Friday night open mic at August Dulcimer Daze - West Dover, Vermont.

Storms were starting to roll in from the southwest, so I ghosted towards the end of the open mic, hiked back to Imua (it's a good little trek up and down the mountain - but there's no room at the inn for a motorhome), and planned to set up for recording another Improv Files track for Patreon.

Had my umbrella with me, though the only moisture dropping from the sky came from the recently drenched trees that flanked the roadside. Just as I stepped inside Imua, the rain jackpot went off and opened up, full throttle downpour.

Really?  Okay, patience.

After a while, the rain ceased again and the cannon booms of rolling thunder echoed throughout the valley at the foot of Snow Mountain.  Perfect backdrop for this track.  I didn't know which dulcimer I'd use, so I pledged to use the first one that I grabbed from the stack of about six cases of Folkcraft Instruments dulcimers.  It was the bass.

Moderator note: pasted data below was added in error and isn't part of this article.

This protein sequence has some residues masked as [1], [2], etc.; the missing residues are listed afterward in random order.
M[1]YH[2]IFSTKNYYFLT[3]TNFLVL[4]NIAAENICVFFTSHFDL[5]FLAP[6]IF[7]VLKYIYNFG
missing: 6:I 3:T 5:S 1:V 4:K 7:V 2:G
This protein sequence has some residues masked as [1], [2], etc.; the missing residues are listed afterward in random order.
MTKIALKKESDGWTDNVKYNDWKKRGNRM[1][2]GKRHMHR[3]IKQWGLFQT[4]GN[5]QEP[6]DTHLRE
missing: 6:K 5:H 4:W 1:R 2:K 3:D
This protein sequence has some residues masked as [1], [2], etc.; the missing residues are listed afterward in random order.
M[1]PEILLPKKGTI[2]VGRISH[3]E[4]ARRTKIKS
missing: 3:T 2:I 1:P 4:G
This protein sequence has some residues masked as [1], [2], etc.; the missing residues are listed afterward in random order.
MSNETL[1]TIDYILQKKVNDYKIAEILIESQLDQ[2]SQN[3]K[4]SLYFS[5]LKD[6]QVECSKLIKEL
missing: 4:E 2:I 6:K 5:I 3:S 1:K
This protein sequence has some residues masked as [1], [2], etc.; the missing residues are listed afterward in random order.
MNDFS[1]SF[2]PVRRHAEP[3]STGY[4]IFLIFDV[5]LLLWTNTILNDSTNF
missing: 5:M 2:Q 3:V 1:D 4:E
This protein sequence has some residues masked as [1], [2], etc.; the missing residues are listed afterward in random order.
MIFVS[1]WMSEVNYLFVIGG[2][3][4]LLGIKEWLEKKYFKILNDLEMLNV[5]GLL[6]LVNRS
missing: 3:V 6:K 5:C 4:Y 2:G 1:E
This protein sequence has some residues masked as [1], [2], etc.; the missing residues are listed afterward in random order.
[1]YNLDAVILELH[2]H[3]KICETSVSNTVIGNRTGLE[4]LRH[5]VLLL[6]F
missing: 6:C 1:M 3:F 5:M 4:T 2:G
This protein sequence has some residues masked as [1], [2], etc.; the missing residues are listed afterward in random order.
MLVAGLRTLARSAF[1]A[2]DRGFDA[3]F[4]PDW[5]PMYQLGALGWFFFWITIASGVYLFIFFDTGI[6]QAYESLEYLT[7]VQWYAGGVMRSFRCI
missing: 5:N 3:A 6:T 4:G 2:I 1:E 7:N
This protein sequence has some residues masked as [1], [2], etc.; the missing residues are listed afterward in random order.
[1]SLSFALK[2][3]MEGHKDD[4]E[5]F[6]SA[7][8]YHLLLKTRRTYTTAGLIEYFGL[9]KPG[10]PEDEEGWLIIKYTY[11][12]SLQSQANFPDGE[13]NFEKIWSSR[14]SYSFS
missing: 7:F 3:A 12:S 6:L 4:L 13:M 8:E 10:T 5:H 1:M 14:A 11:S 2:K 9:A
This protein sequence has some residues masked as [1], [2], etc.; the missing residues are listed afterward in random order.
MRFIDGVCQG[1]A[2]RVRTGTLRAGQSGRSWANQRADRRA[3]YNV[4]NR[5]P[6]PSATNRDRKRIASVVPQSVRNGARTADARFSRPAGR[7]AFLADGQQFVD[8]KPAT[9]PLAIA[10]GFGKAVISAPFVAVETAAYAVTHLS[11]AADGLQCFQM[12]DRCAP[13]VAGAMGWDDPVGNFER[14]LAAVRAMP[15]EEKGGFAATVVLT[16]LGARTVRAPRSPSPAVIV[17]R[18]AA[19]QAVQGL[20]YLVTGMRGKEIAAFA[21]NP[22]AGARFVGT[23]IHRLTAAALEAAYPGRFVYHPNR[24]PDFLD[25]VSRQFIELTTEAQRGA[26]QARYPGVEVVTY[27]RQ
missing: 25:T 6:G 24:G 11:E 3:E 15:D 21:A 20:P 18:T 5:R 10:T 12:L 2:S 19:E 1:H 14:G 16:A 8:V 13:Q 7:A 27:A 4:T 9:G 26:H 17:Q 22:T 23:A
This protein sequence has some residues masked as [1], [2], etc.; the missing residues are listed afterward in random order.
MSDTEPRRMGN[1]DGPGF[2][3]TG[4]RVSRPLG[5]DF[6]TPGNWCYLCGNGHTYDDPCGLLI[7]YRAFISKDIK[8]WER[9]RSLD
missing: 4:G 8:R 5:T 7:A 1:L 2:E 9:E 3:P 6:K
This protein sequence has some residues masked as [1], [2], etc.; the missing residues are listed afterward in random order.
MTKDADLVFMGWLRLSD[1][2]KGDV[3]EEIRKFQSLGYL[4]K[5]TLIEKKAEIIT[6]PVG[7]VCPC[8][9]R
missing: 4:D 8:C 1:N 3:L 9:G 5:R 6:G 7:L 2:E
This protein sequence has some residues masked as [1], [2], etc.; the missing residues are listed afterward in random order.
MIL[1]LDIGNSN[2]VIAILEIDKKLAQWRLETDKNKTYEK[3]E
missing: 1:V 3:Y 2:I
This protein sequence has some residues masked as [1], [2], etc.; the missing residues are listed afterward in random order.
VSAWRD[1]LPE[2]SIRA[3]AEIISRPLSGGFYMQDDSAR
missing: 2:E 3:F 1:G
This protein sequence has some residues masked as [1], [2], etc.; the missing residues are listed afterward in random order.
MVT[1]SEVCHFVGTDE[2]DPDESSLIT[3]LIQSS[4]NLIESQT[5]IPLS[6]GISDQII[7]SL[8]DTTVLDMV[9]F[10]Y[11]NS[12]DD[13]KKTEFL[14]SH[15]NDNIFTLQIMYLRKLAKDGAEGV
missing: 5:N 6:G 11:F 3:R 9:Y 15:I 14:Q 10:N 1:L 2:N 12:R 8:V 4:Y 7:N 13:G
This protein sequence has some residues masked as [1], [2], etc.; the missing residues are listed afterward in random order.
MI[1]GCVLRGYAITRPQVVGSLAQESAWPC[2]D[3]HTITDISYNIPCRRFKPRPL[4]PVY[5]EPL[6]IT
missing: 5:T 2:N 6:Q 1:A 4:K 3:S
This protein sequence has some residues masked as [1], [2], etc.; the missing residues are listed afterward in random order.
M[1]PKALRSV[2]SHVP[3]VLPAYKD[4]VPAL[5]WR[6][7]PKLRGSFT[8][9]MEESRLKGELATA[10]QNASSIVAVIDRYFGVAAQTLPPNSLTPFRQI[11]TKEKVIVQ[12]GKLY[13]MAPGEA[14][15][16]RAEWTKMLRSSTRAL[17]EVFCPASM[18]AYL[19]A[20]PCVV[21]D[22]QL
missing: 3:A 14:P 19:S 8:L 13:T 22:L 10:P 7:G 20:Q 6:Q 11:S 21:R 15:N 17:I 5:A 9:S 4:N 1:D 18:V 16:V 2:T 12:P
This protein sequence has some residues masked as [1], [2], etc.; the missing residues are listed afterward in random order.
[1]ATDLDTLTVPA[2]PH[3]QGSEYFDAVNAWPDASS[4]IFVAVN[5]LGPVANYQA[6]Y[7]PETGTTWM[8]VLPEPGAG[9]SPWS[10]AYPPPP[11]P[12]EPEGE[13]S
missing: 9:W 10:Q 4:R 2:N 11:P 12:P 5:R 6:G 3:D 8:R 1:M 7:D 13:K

I got set-up with a table and chair outside, Zoom H4n recorder on stand-by, bass dulcimer on my lap - got it all down, went back inside just as I felt some moisture from the naked sky above my head and, there was a new track.  I did a quick edit in Logic Pro X and uploaded it to my Turquoise Level ($12) and up patrons on Patreon.

That's a pretty full day, Jack!  

Just PART of the chow line!

Just PART of the chow line!

And now, I'm writing this blog and preparing to wind it down.  My "2 Crooked Fiddle Tunes" workshop is at 9:45 am and I'll want to be over there early. Before bed, though, I was planning on catching at least the premiere of "Disenchanted", the new animated series from Matt Groening that debuted on Netflix today.  It's not every day that you get to enjoy something new from someone whose work has been a part of your life for so long.  I used to read Groening's "Life In Hell" strip in The L.A. Weekly back in high school, so I've been digging this dude for a long time.  Looking forward to seeing what he's up to now.

In other news, Movie Pass is turning into a drama almost as big as the one in The White House. I'm glad I cancelled and, yeah, I know I have to make sure that I stay canceled, as they've sneakily found a way to re-subscribe you.  If that ain't shady, tell me what is. 

Day 80